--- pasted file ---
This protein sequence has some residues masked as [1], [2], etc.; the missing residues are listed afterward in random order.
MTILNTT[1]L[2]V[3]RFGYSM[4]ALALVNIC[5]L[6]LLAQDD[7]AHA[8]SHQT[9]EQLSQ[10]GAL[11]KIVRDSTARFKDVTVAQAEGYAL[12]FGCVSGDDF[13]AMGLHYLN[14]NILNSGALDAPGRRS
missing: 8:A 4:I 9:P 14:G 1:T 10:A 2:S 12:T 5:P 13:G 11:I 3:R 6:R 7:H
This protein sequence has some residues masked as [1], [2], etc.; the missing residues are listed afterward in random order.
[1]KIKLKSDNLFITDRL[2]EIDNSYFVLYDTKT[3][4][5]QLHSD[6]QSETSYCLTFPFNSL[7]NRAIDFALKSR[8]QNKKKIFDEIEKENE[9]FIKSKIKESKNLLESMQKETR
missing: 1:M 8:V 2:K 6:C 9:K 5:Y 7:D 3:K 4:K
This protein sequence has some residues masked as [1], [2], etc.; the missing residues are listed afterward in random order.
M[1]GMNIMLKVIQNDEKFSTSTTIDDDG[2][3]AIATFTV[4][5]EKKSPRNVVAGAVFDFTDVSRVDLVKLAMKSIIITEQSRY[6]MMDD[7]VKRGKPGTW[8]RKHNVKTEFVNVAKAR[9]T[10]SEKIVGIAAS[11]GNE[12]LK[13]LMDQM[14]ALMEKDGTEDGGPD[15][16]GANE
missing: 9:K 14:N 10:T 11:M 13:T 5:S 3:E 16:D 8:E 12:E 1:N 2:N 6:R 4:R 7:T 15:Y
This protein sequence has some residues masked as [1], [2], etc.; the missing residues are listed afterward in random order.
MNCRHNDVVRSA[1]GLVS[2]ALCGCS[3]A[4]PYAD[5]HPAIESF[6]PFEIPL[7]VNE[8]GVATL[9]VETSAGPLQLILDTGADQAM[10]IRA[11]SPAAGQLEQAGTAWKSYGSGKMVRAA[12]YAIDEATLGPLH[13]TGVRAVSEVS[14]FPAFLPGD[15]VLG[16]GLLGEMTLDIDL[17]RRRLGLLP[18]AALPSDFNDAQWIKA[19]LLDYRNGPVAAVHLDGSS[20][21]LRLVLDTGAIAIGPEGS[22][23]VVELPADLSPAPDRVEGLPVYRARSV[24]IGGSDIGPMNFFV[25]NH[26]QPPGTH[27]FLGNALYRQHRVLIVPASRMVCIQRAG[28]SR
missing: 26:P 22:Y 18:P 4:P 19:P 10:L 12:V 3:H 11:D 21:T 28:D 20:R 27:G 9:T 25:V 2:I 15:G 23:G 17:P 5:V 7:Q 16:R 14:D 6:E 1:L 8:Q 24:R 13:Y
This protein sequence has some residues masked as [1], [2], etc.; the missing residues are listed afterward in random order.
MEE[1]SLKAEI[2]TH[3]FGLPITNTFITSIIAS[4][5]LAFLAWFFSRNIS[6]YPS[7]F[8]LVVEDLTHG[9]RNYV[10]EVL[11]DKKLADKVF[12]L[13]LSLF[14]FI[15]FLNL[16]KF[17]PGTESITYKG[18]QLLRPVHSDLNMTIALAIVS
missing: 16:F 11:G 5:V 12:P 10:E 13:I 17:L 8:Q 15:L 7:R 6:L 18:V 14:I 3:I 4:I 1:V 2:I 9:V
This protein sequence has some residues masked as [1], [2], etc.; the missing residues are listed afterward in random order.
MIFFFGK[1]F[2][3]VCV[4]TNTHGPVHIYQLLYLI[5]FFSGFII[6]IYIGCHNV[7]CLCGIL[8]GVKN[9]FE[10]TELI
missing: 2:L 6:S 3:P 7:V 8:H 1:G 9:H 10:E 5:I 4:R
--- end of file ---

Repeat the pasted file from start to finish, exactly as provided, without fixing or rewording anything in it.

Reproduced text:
This protein sequence has some residues masked as [1], [2], etc.; the missing residues are listed afterward in random order.
MTILNTT[1]L[2]V[3]RFGYSM[4]ALALVNIC[5]L[6]LLAQDD[7]AHA[8]SHQT[9]EQLSQ[10]GAL[11]KIVRDSTARFKDVTVAQAEGYAL[12]FGCVSGDDF[13]AMGLHYLN[14]NILNSGALDAPGRRS
missing: 8:A 4:I 9:P 14:G 1:T 10:A 2:S 12:T 5:P 13:G 11:I 3:R 6:R 7:H
This protein sequence has some residues masked as [1], [2], etc.; the missing residues are listed afterward in random order.
[1]KIKLKSDNLFITDRL[2]EIDNSYFVLYDTKT[3][4][5]QLHSD[6]QSETSYCLTFPFNSL[7]NRAIDFALKSR[8]QNKKKIFDEIEKENE[9]FIKSKIKESKNLLESMQKETR
missing: 1:M 8:V 2:K 6:C 9:K 5:Y 7:D 3:K 4:K
This protein sequence has some residues masked as [1], [2], etc.; the missing residues are listed afterward in random order.
M[1]GMNIMLKVIQNDEKFSTSTTIDDDG[2][3]AIATFTV[4][5]EKKSPRNVVAGAVFDFTDVSRVDLVKLAMKSIIITEQSRY[6]MMDD[7]VKRGKPGTW[8]RKHNVKTEFVNVAKAR[9]T[10]SEKIVGIAAS[11]GNE[12]LK[13]LMDQM[14]ALMEKDGTEDGGPD[15][16]GANE
missing: 9:K 14:N 10:T 11:M 13:T 5:S 3:E 16:D 8:E 12:E 1:N 2:N 6:R 4:R 7:T 15:Y
This protein sequence has some residues masked as [1], [2], etc.; the missing residues are listed afterward in random order.
MNCRHNDVVRSA[1]GLVS[2]ALCGCS[3]A[4]PYAD[5]HPAIESF[6]PFEIPL[7]VNE[8]GVATL[9]VETSAGPLQLILDTGADQAM[10]IRA[11]SPAAGQLEQAGTAWKSYGSGKMVRAA[12]YAIDEATLGPLH[13]TGVRAVSEVS[14]FPAFLPGD[15]VLG[16]GLLGEMTLDIDL[17]RRRLGLLP[18]AALPSDFNDAQWIKA[19]LLDYRNGPVAAVHLDGSS[20][21]LRLVLDTGAIAIGPEGS[22][23]VVELPADLSPAPDRVEGLPVYRARSV[24]IGGSDIGPMNFFV[25]NH[26]QPPGTH[27]FLGNALYRQHRVLIVPASRMVCIQRAG[28]SR
missing: 26:P 22:Y 18:P 4:P 19:P 10:L 12:V 3:H 11:D 21:T 28:D 20:R 27:G 9:T 25:V 2:I 15:G 23:G 17:P 5:V 7:Q 16:R 14:D 6:E 1:L 8:Q 24:R 13:Y
This protein sequence has some residues masked as [1], [2], etc.; the missing residues are listed afterward in random order.
MEE[1]SLKAEI[2]TH[3]FGLPITNTFITSIIAS[4][5]LAFLAWFFSRNIS[6]YPS[7]F[8]LVVEDLTHG[9]RNYV[10]EVL[11]DKKLADKVF[12]L[13]LSLF[14]FI[15]FLNL[16]KF[17]PGTESITYKG[18]QLLRPVHSDLNMTIALAIVS
missing: 16:F 11:G 5:V 12:P 10:E 13:I 17:L 8:Q 15:L 7:R 6:L 18:V 14:I 3:I 4:I 1:V 2:I 9:V
This protein sequence has some residues masked as [1], [2], etc.; the missing residues are listed afterward in random order.
MIFFFGK[1]F[2][3]VCV[4]TNTHGPVHIYQLLYLI[5]FFSGFII[6]IYIGCHNV[7]CLCGIL[8]GVKN[9]FE[10]TELI
missing: 2:L 6:S 3:P 7:V 8:H 1:G 9:H 10:E 5:I 4:R